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CCPA Data Processing Agreements with Vendors: Considerations for Ready-Made Forms

The California Consumer Privacy Act (CCPA) went into effect January 1, 2020 and created several rights for California residents, including the game-changing right to opt-out of the sale of personal information.

Simultaneously, it expanded businesses’ obligations on how to treat and manage consumers’ personal information. This alert covers key issues to consider when using ready-made forms during contract negotiations in light of CCPA requirements surrounding service providers.

What Does the CCPA Require for Service Providers?

The CCPA requires businesses to provide opt-out mechanisms, make disclosures in their privacy policies, register in a data broker registry for information indirectly collected, and coordinate with parties receiving such data if they engage in the “sale” of consumer information. “Sale” of information is defined to include selling, renting, releasing, disclosing, disseminating, making available, transferring, or otherwise communicating in any means, a consumer’s personal information by the business to a third party for monetary or other valuable consideration. One exception to the “sale” is where a business contract with a service provider to assist the business with managing the personal information within its control.

To meet the definition of a “service provider” and exempt data sharing practices from the definition of a “sale,” businesses must implement certain safeguards, including a written agreement that contains a certification that the service provider understands the CCPA requirements and will comply with them.

This agreement is often referred to as a data processing agreement (or addendum if it is appended to an existing master services agreement) (DPA). Standard, ready-made DPAs may be available from either of the negotiating parties or obtained from industry groups, such as the Limited Service Provider Agreement (LSPA) released by the Interactive Advertising Bureau in 2019. Businesses may find these “ready-made” or template DPAs to have many benefits, but they also have risks when they are not tailored to the specific needs of a business.

Below are key issues to consider when using ready-made DPAs, such as the LSPA, and practical guidance to use as an example on how to apply these tips.

First, ensure that the DPA applies the most recent updates in the CCPA. Although the CCPA is already in effect, businesses should ensure that its DPA reflects the latest developments of the law. Importantly, the California Attorney General’s Regulations are now finalized. Future DPAs may need to implement additional requirements from CCPA’s successor, the California Privacy Rights Act of 2020, if it passes in the future.

Example: Certain sample documents released prior to 2020 do not incorporate the updates from more recent CCPA Proposed Regulations. For example, the LSPA still uses the 90-day look-back timeframe previously required for service providers to honor opt-out requests. However, the latest CCPA Proposed Regulation requires service providers to honor opt-outs from the date of the request.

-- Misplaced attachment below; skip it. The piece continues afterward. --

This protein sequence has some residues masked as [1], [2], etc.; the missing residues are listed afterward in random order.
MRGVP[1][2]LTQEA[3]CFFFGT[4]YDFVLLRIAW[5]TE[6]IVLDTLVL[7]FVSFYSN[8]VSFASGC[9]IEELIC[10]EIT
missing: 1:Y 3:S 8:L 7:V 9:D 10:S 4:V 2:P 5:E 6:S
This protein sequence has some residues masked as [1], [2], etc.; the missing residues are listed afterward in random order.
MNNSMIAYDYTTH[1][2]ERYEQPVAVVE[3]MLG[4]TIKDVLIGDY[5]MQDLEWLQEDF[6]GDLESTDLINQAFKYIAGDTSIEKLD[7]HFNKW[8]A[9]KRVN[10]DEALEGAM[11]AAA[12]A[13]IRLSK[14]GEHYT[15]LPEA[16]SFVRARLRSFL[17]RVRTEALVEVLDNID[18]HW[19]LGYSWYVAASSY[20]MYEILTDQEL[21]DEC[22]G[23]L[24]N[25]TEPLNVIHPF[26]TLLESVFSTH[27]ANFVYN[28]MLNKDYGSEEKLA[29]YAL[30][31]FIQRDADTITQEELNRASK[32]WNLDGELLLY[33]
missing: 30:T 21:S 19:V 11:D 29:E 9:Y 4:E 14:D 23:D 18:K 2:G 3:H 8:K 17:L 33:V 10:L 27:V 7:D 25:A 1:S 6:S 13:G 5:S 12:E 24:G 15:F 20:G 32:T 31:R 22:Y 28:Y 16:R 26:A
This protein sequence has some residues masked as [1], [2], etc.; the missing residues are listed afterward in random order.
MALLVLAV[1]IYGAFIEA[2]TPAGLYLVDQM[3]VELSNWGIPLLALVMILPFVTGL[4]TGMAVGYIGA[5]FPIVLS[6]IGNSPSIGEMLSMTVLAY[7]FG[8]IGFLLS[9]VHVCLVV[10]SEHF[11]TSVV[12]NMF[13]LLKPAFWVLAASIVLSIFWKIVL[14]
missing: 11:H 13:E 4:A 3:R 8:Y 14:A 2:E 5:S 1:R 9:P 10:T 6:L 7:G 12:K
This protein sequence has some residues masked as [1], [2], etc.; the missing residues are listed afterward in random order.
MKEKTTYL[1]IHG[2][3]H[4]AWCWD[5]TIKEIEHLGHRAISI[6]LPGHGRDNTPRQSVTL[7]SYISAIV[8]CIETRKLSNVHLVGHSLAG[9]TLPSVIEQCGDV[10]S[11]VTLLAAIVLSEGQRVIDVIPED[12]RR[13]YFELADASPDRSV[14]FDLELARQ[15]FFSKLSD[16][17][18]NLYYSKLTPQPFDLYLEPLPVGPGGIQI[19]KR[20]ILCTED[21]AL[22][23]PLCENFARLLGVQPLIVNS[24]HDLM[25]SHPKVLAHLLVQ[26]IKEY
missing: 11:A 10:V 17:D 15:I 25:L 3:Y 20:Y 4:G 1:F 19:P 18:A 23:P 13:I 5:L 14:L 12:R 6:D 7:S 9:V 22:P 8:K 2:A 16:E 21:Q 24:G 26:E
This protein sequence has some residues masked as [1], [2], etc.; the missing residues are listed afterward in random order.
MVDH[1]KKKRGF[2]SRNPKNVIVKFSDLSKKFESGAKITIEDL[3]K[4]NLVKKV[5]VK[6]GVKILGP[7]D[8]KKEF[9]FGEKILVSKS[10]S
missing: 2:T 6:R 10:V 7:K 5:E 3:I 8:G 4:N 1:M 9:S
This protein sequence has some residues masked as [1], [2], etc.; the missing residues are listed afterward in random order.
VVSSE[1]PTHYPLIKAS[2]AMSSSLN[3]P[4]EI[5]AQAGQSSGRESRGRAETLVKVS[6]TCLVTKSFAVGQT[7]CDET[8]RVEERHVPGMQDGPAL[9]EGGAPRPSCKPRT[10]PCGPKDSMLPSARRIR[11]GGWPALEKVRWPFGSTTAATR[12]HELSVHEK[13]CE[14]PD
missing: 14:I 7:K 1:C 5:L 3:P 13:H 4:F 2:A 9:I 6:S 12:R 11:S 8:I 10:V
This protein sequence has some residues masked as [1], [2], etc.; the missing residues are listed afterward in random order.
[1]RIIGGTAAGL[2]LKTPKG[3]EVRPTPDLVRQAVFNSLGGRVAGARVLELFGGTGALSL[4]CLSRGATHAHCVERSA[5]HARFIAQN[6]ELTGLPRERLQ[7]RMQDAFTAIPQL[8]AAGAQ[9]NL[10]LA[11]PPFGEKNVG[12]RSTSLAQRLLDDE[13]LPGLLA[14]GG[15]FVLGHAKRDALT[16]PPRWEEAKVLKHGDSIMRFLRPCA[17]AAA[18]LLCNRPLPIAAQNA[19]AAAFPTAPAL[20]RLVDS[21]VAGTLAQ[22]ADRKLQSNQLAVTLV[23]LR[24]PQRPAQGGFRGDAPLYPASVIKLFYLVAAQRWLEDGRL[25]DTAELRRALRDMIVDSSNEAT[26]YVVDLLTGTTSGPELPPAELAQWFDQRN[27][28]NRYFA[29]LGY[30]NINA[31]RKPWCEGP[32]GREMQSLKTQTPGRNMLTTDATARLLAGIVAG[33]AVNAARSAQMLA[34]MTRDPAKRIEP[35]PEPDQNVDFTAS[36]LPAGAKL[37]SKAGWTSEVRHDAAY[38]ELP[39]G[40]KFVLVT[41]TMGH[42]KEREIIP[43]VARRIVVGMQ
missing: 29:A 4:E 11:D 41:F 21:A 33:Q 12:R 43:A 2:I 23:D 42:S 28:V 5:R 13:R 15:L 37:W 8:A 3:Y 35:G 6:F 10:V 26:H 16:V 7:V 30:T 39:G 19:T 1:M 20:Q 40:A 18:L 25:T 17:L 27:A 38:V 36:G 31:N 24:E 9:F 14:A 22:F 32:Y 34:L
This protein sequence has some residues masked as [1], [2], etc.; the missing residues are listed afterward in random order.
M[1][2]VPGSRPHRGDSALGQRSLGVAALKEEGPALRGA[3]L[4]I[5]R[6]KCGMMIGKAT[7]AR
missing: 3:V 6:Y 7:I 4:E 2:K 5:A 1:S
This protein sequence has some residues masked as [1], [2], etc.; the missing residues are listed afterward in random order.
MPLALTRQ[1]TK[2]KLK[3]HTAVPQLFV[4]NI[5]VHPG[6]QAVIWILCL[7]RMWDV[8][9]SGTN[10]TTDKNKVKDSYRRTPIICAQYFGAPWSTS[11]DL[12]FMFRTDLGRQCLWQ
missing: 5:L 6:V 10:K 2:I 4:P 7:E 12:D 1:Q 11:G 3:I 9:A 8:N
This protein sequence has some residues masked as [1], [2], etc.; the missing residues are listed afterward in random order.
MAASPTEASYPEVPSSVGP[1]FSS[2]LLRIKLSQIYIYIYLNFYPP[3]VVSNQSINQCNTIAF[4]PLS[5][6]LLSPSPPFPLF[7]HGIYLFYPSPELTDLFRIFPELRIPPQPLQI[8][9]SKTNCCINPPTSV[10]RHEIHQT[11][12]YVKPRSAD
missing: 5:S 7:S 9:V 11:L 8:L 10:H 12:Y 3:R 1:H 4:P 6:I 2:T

Second, consider specific requirements associated with your businessAny ready-made forms should be reviewed to align with the business’ distinct operations and processes. For example, data subject requests must be processed within CCPA-imposed timeframes, and businesses need to flow down these timeframes to service providers and vendors. Creating a manageable internal and external response window will help all parties to provide updates within a certain time period to meet the deadline. Some businesses may have efficient systems in place, whereas others may need a majority of the timeframe to process requests. Consider discussing response windows with the IT team as well as any other key business stakeholders to address these requirements.

Example: Some ready-made documents may provide an efficient framework to address opt-out requests and processing, but businesses should consider additional provisions to address any external compliance to process a consumer’s CCPA right to delete in a timely manner.

Third, consider other data standards and laws that need to be addressed in a DPABe aware of the scope of the DPA. This is especially important as more states draft, and pass, privacy, and data security laws. Although the CCPA is a key law to address, privacy laws from all applicable jurisdictions should be considered and addressed, where appropriate.

Example: Generic Service Provider Agreements may be limited to the CCPA’s service provider requirements and may not address other law’s data breach requirements. These may include a business requiring its vendors to implement reasonable safeguards outlined in New York’s Stop Hacks and Improve Electronic Data Security Act or other international or domestic regulations.

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